Santoprene seems to get some love but I obtained no data. Ditto for the EJ Beverage product.

So far this has turned out to be more of a rabbit hole than I expected. If I find out more concrete data I will let you know.

I will probably purchase one of the Tygon products mentioned above (food grade and good to 275F) and not worry anymore.
 
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Bad Bubba

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I just purchased from McMaster and the price for the 15mm Santoprene was $1.70 per foot. I purchased 2 x 10 foot sections and they had a 25 foot length. Maybe a 5 too. Shipping was very expensive, stupid expensive but the other option was buying 50 ft. from US Plastics (with their shipping which is unknown to me but probably high) or shorter sections of the expensive Tygon. I needed other items from McMaster so Santoprene won. The O2 specs are the same for either - magnitudes better than silicone.
In your video on your 4 batches on LODO brewing, was that Santoprene that was hooked up to your Anvil Foundry.
 

Bassman2003

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Hello, no that is good old silicone in the video. I spoke with a rep at US Plastics and he said Santoprene and A60-F have identical properties. So you can see Santoprene and Tygon A60-F as being interchangeable.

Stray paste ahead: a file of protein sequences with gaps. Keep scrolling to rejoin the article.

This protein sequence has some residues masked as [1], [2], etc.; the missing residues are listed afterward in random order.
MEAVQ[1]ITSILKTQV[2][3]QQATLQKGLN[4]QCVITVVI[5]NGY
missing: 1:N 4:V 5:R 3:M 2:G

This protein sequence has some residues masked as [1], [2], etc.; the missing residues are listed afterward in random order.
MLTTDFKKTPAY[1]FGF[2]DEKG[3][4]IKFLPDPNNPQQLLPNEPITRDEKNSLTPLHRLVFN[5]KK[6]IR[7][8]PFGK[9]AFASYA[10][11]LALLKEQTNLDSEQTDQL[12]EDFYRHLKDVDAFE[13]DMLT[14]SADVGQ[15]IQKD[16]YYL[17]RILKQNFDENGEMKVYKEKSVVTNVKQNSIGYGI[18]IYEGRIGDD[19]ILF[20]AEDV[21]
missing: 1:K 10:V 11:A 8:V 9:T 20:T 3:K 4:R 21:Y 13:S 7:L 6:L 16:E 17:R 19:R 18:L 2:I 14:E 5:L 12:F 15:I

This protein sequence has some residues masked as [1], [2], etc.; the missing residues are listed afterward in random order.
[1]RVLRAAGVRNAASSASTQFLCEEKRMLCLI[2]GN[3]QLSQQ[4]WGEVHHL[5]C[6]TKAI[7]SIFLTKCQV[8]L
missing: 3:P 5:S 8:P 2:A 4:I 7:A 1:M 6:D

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Bad Bubba

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Hello, no that is good old silicone in the video. I spoke with a rep at US Plastics and he said Santoprene and A60-F have identical properties. So you can see Santoprene and Tygon A60-F as being interchangeable.
Following up on this, how do you find the Santoprene to work with as far as flexibility and tightening around barbs? What wall thickness did you get?
 

Bassman2003

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The Santoprene is kind of kinky. It will work around bends but the radius before it kinks is larger than silicone. But that is probably due to the wall thickness. I ordered from McMaster Carr and got the 12mm ID and 15mm OD tubing which is a little smaller than 1/2". This actually makes the grip over 1/2" barbs to be a great fit. The walls are pretty thin for this tubing compared to thick silicone. Maybe some heat loss but I am not sure. Seems fine though. That is why the price is lower ($1.70 per foot). I am pleased with the tubing.
 
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The Santoprene is kind of kinky. It will work around bends but the radius before it kinks is larger than silicone. But that is probably due to the wall thickness. I ordered from McMaster Carr and got the 12mm ID and 15mm OD tubing which is a little smaller than 1/2". This actually makes the grip over 1/2" barbs to be a great fit. The walls are pretty thin for this tubing compared to thick silicone. Maybe some heat loss but I am not sure. Seems fine though. That is why the price is lower ($1.70 per foot). I am pleased with the tubing.
Have you done any DO measurements with the Santoprene?
 

Bassman2003

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No, I do not have a DO meter. Santoprene is a world better than silicone when it comes to O2 penetration. If it makes a difference in the end product is up for debate. If you do a constant recirc during the mash then I think it is a good choice. If it is used for one off transfers then I do not think it matters.